Archive for January, 2015

January 11, 2015

When the Devil Goes into Damage Control Mode

Now I can’t say I have the devil figured out, but here’s one insight I am convinced is true: When the devil realizes he probably isn’t going to succeed in winning you over into a life of blatant grave sin and error, he changes his strategy (while of course never losing the desire to pull you into that, and never entirely foregoing his attempts at it). He goes into damage control mode — he tries to distract you. He is utterly terrified of what you can do if you simply order your days, your goals, your priorities, and your endeavors in such a way as to truly optimize their eternal value. He is more afraid of a soul in a state of grace than a deer is of a hunter. Knowing your immense power over him and his minions and his plan (only through God’s grace, of course), he strives to divert you to things so far below your calling; so that even if he cannot make you his own, you at least will not so greatly damage his plan in the world. How does he distract? In so many ways:

  • Above all, he distracts you from your prayers. He makes you feel busy, and he makes you believe the lie that you don’t have time for an intense and lengthy daily prayer routine. (And yes, that is always a lie. Those with the greatest excuse for being busy in the world – the Roman Pontiffs – have been men of massive prayer. Pope Francis prays for hours each morning before Mass. JPII did likewise.)
  • He fires up your passion for worldly debates. I know many good Catholics whose potency as soldiers in the Church Militant is so greatly reduced (if not almost entirely mitigated) because they are far more zealous for the promotion of organic food (or opposing organic food), opposing vaccinations (or supporting vaccinations), being a crunchy mom, or what have you, than they are for the glory of God and the salvation of souls. Now there is nothing wrong with having opinions on these things! But these are the topics on the tips of their tongues. These are the emails they forward. These dominate their conversations. It is their stance on these matters they really want to convert other people to. No serious Catholics would flat out say that these issues mean more to them than the Faith, but when your words and deeds demonstrate that they have your focus instead of the Kingdom and His righteousness (or when your thoughts default to such matters), then the devil has succeeded perfectly. He has neutered you.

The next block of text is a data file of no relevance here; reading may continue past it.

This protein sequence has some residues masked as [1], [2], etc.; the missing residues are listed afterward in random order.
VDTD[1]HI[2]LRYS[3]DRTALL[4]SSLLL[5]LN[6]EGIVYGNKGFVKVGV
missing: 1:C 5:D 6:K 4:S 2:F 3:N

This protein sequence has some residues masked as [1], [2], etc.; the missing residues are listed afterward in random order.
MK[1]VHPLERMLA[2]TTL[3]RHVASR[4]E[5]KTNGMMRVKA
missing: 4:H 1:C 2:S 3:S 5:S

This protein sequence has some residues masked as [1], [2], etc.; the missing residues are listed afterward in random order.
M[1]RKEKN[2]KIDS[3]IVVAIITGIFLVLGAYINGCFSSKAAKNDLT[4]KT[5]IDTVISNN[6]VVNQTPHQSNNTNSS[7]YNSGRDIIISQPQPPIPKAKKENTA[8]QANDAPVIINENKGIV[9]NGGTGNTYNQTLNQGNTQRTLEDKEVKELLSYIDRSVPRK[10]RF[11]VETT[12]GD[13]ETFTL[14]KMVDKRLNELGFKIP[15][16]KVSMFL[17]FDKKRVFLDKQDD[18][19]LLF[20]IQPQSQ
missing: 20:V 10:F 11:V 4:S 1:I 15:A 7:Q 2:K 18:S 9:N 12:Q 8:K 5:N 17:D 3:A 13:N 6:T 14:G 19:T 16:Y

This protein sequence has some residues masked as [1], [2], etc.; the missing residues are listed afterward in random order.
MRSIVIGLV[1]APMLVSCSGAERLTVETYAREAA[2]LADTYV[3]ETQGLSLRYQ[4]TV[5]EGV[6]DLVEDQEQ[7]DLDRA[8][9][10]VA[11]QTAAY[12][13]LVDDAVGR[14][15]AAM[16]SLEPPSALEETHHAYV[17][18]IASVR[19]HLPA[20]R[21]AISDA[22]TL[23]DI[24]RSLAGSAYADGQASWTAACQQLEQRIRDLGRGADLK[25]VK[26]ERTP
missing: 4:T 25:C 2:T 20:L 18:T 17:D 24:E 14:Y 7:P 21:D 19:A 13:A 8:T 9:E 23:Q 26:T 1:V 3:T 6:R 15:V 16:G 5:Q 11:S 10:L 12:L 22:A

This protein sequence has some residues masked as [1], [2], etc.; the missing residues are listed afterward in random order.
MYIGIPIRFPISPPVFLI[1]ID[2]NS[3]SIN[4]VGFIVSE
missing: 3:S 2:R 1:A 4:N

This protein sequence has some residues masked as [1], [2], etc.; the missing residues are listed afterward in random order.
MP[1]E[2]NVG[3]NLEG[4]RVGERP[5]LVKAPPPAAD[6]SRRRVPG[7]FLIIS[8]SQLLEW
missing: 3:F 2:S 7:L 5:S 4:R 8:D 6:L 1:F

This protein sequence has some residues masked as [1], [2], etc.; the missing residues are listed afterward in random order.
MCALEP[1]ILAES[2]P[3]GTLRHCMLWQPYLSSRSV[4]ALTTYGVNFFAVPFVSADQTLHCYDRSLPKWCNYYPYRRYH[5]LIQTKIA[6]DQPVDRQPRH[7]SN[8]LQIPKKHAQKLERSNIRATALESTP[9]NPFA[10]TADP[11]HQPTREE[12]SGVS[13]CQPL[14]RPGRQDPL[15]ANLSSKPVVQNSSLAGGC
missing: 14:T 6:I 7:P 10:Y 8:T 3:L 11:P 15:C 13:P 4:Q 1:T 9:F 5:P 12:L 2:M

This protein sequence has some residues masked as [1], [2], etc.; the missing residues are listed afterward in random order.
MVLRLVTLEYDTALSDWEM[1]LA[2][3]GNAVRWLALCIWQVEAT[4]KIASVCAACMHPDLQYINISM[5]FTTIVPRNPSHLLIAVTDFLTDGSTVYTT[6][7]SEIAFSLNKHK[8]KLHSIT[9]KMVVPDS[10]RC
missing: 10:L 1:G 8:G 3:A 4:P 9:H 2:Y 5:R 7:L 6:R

• I could have listed a million other worldly issues that do the same thing to Catholics (sports, finances, pets, novels, movies, television shows, stocks, internet research, politician bashing, Facebook, etc.) — but the needs of the body seem to me to often serve as the greatest distraction for good Catholics — hence Our Lord’s insistence: “Therefore I tell you, do not be anxious about your life, what you shall eat or what you shall drink, nor about your body, what you shall put on. Is not life more than food, and the body more than clothing? … Therefore do not be anxious, saying, ‘What shall we eat?’ or ‘What shall we drink?’ or ‘What shall we wear?’ For the Gentiles seek all these things; and your heavenly Father knows that you need them all. But seek first his kingdom and his righteousness, and all these things shall be yours as well.